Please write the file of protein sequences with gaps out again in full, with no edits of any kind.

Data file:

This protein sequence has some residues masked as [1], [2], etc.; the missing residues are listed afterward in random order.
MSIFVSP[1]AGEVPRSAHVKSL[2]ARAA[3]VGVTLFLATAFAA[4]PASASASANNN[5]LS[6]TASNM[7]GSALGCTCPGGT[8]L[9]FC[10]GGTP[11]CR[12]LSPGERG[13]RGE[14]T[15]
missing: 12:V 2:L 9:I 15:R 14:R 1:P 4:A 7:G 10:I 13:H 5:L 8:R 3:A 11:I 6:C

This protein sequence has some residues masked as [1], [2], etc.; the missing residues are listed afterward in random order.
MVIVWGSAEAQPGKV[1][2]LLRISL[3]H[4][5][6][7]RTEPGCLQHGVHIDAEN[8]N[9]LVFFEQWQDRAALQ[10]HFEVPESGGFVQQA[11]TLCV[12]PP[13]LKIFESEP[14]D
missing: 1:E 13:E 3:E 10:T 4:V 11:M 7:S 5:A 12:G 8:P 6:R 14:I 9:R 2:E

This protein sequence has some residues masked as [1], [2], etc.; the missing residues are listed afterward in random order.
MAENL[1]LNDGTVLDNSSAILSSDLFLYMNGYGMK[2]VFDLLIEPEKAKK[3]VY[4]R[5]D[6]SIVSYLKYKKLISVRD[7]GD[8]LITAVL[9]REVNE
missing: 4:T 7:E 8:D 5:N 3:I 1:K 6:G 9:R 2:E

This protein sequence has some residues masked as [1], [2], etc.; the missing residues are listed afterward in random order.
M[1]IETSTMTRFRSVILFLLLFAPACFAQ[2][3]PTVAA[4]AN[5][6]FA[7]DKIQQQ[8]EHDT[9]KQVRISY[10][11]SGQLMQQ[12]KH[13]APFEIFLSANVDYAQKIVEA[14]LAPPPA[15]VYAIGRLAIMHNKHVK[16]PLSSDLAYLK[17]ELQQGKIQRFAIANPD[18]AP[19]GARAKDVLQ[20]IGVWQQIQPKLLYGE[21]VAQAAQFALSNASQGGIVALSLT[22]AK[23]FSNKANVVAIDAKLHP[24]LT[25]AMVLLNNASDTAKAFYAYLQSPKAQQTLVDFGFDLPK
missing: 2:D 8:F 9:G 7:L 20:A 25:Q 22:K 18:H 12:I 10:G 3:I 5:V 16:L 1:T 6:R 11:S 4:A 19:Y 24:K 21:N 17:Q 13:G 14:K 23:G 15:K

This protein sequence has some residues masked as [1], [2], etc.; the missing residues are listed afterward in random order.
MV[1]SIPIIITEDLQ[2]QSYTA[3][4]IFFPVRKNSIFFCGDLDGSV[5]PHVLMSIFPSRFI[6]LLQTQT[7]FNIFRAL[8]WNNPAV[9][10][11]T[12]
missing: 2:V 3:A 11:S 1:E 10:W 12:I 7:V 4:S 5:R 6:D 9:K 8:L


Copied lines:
This protein sequence has some residues masked as [1], [2], etc.; the missing residues are listed afterward in random order.
MSIFVSP[1]AGEVPRSAHVKSL[2]ARAA[3]VGVTLFLATAFAA[4]PASASASANNN[5]LS[6]TASNM[7]GSALGCTCPGGT[8]L[9]FC[10]GGTP[11]CR[12]LSPGERG[13]RGE[14]T[15]
missing: 12:V 2:L 9:I 15:R 14:R 1:P 4:A 7:G 10:I 13:H 5:L 8:R 3:A 11:I 6:C

This protein sequence has some residues masked as [1], [2], etc.; the missing residues are listed afterward in random order.
MVIVWGSAEAQPGKV[1][2]LLRISL[3]H[4][5][6][7]RTEPGCLQHGVHIDAEN[8]N[9]LVFFEQWQDRAALQ[10]HFEVPESGGFVQQA[11]TLCV[12]PP[13]LKIFESEP[14]D
missing: 1:E 13:E 3:E 10:T 4:V 11:M 7:S 5:A 12:G 8:P 6:R 14:I 9:R 2:E

This protein sequence has some residues masked as [1], [2], etc.; the missing residues are listed afterward in random order.
MAENL[1]LNDGTVLDNSSAILSSDLFLYMNGYGMK[2]VFDLLIEPEKAKK[3]VY[4]R[5]D[6]SIVSYLKYKKLISVRD[7]GD[8]LITAVL[9]REVNE
missing: 4:T 7:E 8:D 5:N 3:I 1:K 6:G 9:R 2:E

This protein sequence has some residues masked as [1], [2], etc.; the missing residues are listed afterward in random order.
M[1]IETSTMTRFRSVILFLLLFAPACFAQ[2][3]PTVAA[4]AN[5][6]FA[7]DKIQQQ[8]EHDT[9]KQVRISY[10][11]SGQLMQQ[12]KH[13]APFEIFLSANVDYAQKIVEA[14]LAPPPA[15]VYAIGRLAIMHNKHVK[16]PLSSDLAYLK[17]ELQQGKIQRFAIANPD[18]AP[19]GARAKDVLQ[20]IGVWQQIQPKLLYGE[21]VAQAAQFALSNASQGGIVALSLT[22]AK[23]FSNKANVVAIDAKLHP[24]LT[25]AMVLLNNASDTAKAFYAYLQSPKAQQTLVDFGFDLPK
missing: 2:D 8:F 9:G 7:L 20:A 25:Q 22:K 18:H 12:I 10:G 3:I 5:V 16:L 1:T 6:R 11:S 4:A 19:Y 24:K 21:N 17:Q 13:G 14:K 23:G 15:K

This protein sequence has some residues masked as [1], [2], etc.; the missing residues are listed afterward in random order.
MV[1]SIPIIITEDLQ[2]QSYTA[3][4]IFFPVRKNSIFFCGDLDGSV[5]PHVLMSIFPSRFI[6]LLQTQT[7]FNIFRAL[8]WNNPAV[9][10][11]T[12]
missing: 2:V 3:A 11:S 1:E 10:W 12:I 7:V 4:S 5:R 6:D 9:K 8:L